The Global Underworld: Transnational Crime and the United States
Donald R. Liddick Jr.
Westport, CT: Praeger, 2004
Subject, Methods, Database:
An essay on transnational crime, based on a review of academic literature, official documents and media reports.
Transnational crime is crime that transcends the jurisdiction of any given state. While transnational crimes may be committed by individuals, observations from around the world invariably reveal that it is also organized crime. In its most pervasive and damaging forms, transnational organized crime involves a political-criminal nexus. Transnational organized crime may be viewed as complex networks of patron-client relationships. This perspective stresses the importance of personal and interpersonal relations, quasi-groups, networks and power relations.
The principal transnational crime groups affecting the United States and Canada are the American Cosa Nostra, outlaw motorcycle gangs, the Russian Mafiya, Japanese Yakuza, Chinese Triads, South American drug cartels, Italian-based crime groups like the Sicilian Mafia, and Nigerian criminal groups.
Transnational crime is a growing threat. Moreover, the response to this problem has been tardy and largely ineffective.
Transnational crime groups seem to be networking and coordinating their ventures more so than in the past, sharing information, resources, and market access according to the principle of comparative advantage. Such cooperation has allowed gangs to merge expertise, reduce risks, and expand the scope of their activities. The major international criminal gangs are highly diversified, expanding into a broad range of illicit as well as legitimate businesses. The illicit activities include narcotics trafficking, arms trafficking, cargo theft, automobile theft, piracy, art and antiquities theft, product piracy, migrant smuggling, human trafficking, pornography, traffic in human organs, smuggling toxic wastes, traffic in exotic life forms and endangered species, money laundering, violation of intellectual property rights, currency counterfeiting, economic espionage, fraud, computer crimes, terrorism, traffic in nuclear material, cyber terrorism, kidnapping, sports bribery, smuggling of gems and gold, poaching, and illegal dumping of toxic wastes.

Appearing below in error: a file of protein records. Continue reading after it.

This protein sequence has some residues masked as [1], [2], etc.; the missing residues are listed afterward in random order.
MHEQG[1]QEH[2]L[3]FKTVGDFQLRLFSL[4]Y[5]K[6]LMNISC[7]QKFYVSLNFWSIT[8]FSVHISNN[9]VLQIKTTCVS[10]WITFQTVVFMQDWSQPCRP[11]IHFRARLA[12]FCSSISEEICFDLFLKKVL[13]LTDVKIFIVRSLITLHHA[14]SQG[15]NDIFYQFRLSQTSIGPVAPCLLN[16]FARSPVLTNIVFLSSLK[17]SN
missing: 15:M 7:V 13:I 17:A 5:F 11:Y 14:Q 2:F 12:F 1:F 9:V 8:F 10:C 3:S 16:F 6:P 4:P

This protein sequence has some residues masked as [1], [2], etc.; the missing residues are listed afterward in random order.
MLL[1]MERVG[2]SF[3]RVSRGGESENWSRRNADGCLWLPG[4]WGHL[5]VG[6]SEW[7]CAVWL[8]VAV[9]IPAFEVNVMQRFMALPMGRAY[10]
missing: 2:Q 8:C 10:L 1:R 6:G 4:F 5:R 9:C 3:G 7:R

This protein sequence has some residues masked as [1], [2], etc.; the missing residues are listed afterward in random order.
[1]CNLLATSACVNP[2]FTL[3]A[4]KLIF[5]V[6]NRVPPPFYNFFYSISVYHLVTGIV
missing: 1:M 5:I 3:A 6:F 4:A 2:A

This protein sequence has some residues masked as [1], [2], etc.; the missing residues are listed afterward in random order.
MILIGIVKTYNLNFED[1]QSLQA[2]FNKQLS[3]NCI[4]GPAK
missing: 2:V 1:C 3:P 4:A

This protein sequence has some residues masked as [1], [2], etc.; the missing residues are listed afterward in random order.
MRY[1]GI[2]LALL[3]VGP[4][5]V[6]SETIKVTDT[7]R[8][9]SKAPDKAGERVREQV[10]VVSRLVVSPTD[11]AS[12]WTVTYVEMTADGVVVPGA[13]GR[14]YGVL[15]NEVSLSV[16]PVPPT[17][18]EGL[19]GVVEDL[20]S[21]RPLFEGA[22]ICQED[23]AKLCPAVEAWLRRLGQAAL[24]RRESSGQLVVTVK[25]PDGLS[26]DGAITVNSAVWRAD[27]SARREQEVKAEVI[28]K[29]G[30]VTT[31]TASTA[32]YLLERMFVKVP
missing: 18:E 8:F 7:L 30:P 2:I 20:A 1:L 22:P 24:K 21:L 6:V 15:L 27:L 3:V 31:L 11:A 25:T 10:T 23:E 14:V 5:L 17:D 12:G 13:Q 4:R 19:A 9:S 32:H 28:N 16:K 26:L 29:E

The declared purpose of this short text is to provide readers with an overview of transnational crime and the impact it has upon the United States. It begins with the very promising outline of a conception of transnational organized crime as complex networks of patron-client relationships comprising run-of-the-mill criminals as well as public officials and powerful private entities. This perspective is a notable departure from the conventional imagery of rigid, formally structured criminal organizations that encroach upon the legal spheres of society through the corruption of government and the infiltration of businesses. It would pave the way for a concise description of the diverse structures and legal-illegal links that characterize the international crime picture. Unfortunately, however, the book does not live up to the expectations it raises in the introduction. On the contrary, in terms of both rhetoric and content it does not deviate much from the oversimplifying journalistic and official literature on this subject.